Stickin' it to The Man, Part I.
Normandy on June 8, 1944, was no place for fainthearts. After that day, no man of the 325th Glider Infantry Battalion of the 82nd Airborne Division would ever be called that again.
[Commanding general of the 82nd Airborne General Matthew] Ridgway was trying to get across the Merderet River, to the west of town [St. Mere Eglise, liberated on June 6]. He wanted to finish what he started and take the causeway at a hamlet called La Fiere. The trouble was that it ran absolutely straight for about 500 yards and stood well above the marshes. The Germans were strongly entrenched on the far side, and there was no cover on the causeway. Crossing it was close to walking down the middle of a road in daylight under a sign saying "Shoot Me."
Ridgway tried to loosen the defenses by getting troops over via a ford farther north. A small group got across, but was easily contained. By the end of June 7 the causeway remained solidly in enemy hands. If it was going to be taken by the 82nd, it would have to be stormed.
Ridgway rounded up all the artillery he could muster, including a dozen 155s from the 4th Division, and the tank battalion was brought forward to provide suppressive fire. The next day he tried again.
The attack was mounted by the 325th Glider Infantry plus several tanks. It was the toughest fight they would ever see. Ridgway entrusted the charge across the causeway to [Col. James M.] Gavin, but he himself was there too, along with nearly every regimental and battalion commander in the 82nd. They exhorted, inspired, exposed themselves freely to enemy fire, did everything short of taking men individually by the hand and leading them across.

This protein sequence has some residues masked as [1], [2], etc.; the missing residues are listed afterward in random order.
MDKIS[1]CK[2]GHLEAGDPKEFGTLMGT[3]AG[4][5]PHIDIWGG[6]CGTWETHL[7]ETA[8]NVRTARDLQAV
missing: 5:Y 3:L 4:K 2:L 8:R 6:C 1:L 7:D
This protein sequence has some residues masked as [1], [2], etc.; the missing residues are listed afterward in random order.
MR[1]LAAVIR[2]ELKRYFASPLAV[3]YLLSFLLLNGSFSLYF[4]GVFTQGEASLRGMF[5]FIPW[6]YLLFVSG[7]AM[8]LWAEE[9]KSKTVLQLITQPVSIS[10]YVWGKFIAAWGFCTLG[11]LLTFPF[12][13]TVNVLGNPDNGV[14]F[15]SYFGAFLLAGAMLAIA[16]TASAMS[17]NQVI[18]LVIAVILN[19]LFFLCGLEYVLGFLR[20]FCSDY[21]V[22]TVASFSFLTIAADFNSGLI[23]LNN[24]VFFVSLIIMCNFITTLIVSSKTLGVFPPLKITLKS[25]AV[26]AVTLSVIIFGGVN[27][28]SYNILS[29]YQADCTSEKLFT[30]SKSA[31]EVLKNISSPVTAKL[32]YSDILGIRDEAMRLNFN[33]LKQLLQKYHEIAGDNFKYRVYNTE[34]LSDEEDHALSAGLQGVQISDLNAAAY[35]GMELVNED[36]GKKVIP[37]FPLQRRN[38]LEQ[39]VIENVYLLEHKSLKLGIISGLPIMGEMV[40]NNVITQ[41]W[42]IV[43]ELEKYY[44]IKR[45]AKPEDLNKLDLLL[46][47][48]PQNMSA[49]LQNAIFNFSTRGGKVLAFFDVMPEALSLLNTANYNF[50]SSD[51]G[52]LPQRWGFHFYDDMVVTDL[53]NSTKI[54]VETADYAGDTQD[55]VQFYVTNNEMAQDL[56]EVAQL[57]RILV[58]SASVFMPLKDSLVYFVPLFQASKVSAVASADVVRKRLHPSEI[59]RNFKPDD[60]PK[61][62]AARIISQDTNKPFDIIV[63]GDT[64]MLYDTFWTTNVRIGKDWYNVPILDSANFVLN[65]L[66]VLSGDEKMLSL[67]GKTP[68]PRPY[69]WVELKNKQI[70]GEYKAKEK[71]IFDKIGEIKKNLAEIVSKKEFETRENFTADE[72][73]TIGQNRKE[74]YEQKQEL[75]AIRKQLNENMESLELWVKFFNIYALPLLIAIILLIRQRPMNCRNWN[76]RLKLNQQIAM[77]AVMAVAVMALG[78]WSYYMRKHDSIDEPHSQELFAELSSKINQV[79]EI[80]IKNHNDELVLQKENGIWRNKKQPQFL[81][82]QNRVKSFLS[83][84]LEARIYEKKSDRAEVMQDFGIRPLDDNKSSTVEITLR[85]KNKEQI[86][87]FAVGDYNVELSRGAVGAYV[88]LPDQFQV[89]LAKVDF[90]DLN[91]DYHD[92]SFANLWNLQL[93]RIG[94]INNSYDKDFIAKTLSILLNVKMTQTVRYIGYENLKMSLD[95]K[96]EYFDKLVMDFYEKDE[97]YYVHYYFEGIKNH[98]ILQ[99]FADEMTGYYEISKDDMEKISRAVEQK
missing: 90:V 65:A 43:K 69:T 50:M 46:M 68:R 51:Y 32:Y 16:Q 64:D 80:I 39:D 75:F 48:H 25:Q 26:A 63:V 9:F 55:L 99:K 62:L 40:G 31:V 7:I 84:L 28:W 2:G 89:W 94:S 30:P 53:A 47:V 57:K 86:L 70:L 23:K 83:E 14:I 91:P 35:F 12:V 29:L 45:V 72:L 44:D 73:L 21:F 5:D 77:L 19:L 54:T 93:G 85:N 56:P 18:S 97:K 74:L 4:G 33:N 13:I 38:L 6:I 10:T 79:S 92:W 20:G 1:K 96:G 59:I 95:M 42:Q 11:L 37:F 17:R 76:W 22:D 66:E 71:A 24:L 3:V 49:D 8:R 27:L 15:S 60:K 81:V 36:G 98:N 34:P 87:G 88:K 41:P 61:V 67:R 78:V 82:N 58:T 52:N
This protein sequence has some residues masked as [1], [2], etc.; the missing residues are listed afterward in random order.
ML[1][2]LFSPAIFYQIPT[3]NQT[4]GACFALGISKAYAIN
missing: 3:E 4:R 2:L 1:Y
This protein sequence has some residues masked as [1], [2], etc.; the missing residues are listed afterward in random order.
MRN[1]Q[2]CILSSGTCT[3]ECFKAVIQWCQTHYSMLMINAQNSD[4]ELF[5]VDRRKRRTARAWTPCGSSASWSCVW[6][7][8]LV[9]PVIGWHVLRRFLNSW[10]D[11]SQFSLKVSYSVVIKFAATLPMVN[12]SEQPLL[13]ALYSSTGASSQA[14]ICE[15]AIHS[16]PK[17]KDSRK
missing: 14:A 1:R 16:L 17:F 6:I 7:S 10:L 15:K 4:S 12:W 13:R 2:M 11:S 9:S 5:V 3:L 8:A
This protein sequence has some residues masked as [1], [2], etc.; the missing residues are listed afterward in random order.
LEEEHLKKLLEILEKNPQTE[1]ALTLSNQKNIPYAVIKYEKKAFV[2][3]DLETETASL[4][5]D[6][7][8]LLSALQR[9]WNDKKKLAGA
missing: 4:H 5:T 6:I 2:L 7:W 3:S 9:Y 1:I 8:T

It was a mission that called for the crazy brave; a select--and normally unpopular--few. In getting themselves killed they stand a good chance of getting their buddies killed too. Nothing else would do, though, for combat like this. When the order was given to get onto the causeway, only the boldest, most daring gliderists raced forward; mere mortals lagged behind.
The carnage was numbing. A hundred men would fall so that a score traveling in what amounted to a state of grace could sprint to the far side. Then another hundred would go down, dead or wounded, while another score made it. The handful of survivors fell among the Germans in a frenzy, routing them in merciless hand-to-hand fights. This action was one of the most desperate that American troops saw anywhere in Europe.
From There's A War To Be Won: The United States Army In World War II, by Geoffrey Perret, p. 325, (Random House, 1991).
What's your gut reaction? Do derisive terms like "macho BS," or "hyper-masculine" come to mind?
I didn't think so.
Interestingly, Lutheran theologian Oscar Cullman compared the Incarnation to D-Day, arguing that Christ's birth was the beginning of the liberation, and the promise of victory, but that there would be a long battle until the V-E Day of Christ's return. Such makes more sense reading about the sacrifice of these incomparably brave men on D+2.
I ask you: When was the last time you heard the struggle of the Gospel cast in even remotely martial terms?
[Continuing to Part II]